Indonesia agrees to provide near extinct Sumatran Rhino semen samples

This photo taken on November 5, 2015 shows Sumatran rhino ‘Harapan’ at the Sumatran Rhino Sanctuary in Indonesia. Indonesia has finally agreed to send Malaysian conservationists Sumatran rhino semen samples to perform artificial insemination. – EPA pic, January 26, 2018.

MALAYSIA’S prayers to avert the extinction of the Bornean Sumatran Rhinoceros has finally been answered after Indonesia agreed to send semen samples for the use of the country’s breeding programme.

The news was confirmed by Sabah Wildlife director Augustine Tuuga, who said, however, that the arrangement still awaits a pact between the Malaysian and Indonesian governments before the samples can arrive on Malaysian soil.

Malaysia’s only surviving female Sumatran rhino is Iman, presently kept in captivity at Sabah’s Tabin Wildlife Reserve in Lahad Datu.

“Of course, we are very happy with the decision of the Indonesian government to send samples to Malaysia for the Advanced Reproductive Technology programme,” he said, verifying a report published by Mongabay.

The Sabah government had since 2015 sought help from Indonesia to provide Sumatran rhinoceros semen samples to artificially inseminate its remaining female captive rhinos but this was repeatedly rejected.  

In June last year, the Sabah wildlife department had to put to sleep the other female rhino, Puntung, who was suffering from skin cancer, leaving only Iman the only last surviving female rhinoceros in the country.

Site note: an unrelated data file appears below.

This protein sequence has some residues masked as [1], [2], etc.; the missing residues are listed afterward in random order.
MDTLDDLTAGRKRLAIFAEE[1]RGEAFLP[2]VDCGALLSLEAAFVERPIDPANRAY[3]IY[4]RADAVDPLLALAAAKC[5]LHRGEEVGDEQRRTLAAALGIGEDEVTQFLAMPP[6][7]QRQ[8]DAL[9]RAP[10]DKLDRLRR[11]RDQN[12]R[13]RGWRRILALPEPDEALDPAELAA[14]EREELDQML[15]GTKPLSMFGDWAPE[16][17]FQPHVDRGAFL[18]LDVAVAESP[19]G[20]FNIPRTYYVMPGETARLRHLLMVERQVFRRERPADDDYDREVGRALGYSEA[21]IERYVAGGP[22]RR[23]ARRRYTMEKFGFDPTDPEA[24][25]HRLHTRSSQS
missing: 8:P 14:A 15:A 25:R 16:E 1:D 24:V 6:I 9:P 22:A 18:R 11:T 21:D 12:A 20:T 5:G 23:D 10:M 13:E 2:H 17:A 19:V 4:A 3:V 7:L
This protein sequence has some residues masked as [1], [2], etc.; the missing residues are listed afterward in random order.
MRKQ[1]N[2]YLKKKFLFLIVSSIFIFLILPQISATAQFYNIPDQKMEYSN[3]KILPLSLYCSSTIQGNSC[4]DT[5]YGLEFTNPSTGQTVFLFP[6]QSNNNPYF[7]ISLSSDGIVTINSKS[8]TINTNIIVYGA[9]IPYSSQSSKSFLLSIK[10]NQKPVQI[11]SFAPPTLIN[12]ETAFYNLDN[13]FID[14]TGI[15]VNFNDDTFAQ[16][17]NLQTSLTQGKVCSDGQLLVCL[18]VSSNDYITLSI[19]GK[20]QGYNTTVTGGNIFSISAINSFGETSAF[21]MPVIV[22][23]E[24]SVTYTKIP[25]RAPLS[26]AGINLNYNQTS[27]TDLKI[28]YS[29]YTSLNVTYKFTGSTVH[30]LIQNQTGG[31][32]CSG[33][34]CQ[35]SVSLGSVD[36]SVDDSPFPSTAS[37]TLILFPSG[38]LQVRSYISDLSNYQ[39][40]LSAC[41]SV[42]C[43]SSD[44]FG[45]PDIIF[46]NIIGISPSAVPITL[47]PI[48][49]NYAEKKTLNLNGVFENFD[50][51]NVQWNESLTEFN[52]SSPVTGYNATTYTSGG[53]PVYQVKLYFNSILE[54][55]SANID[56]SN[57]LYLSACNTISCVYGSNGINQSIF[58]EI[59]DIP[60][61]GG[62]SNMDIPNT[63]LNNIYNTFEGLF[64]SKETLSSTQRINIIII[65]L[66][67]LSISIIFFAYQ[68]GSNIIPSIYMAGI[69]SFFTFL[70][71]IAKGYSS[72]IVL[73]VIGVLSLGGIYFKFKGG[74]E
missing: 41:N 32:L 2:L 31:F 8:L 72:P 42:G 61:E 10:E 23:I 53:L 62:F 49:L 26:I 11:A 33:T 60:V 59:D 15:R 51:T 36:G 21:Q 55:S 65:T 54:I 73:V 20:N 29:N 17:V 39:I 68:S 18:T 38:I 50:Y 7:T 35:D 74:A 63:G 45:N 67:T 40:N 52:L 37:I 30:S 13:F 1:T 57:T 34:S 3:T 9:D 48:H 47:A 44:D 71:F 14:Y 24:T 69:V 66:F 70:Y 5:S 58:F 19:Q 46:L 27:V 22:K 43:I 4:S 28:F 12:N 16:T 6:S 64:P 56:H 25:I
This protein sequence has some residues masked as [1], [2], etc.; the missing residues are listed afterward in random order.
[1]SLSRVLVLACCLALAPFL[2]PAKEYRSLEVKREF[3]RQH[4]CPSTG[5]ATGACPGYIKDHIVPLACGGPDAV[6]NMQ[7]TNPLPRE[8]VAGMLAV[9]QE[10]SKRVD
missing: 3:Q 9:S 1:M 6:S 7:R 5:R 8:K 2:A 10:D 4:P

Iman, too, is battling cancer in her uterus but her caretakers said her conditions are slowly improving.

According to Tuuga, Indonesia finally agreed to the request following an agreement between experts from both nations during a technical expert meeting held in Jakarta, Indonesia from October 18 to 20, last year.  

He said both the Malaysian and Indonesian governments are expected to sign a pact soon to allow for the establishment a joint working group and implementation of the effort.

Sabah’s Sumatran rhino population has been decimated due to habitat loss and inbreeding due to the fragmented stomping grounds.

According to the Mongabay report, the sperm from Andalas, a captive-bred rhino at the Sumatran Rhino Sanctuary in Indonesia, would be combined with viable eggs from Iman, to produce an embryo.
The embryo then would then be implanted into one of the females back at the Indonesian sanctuary. The fertilization would preferably happen in Malaysia because frozen semen travels better than eggs.

If successful, the programme will increase the genetic diversity of the Sumatran rhinos as Iman comes from a population in Borneo that were disconnected from the populations of Sumatra thousands of years ago, the report added.

However, none of the the offspring will be released in Sabah’s wild as Malaysia has agreed to let Indonesia keep the animal if the programme was successful. – January 26, 2018.

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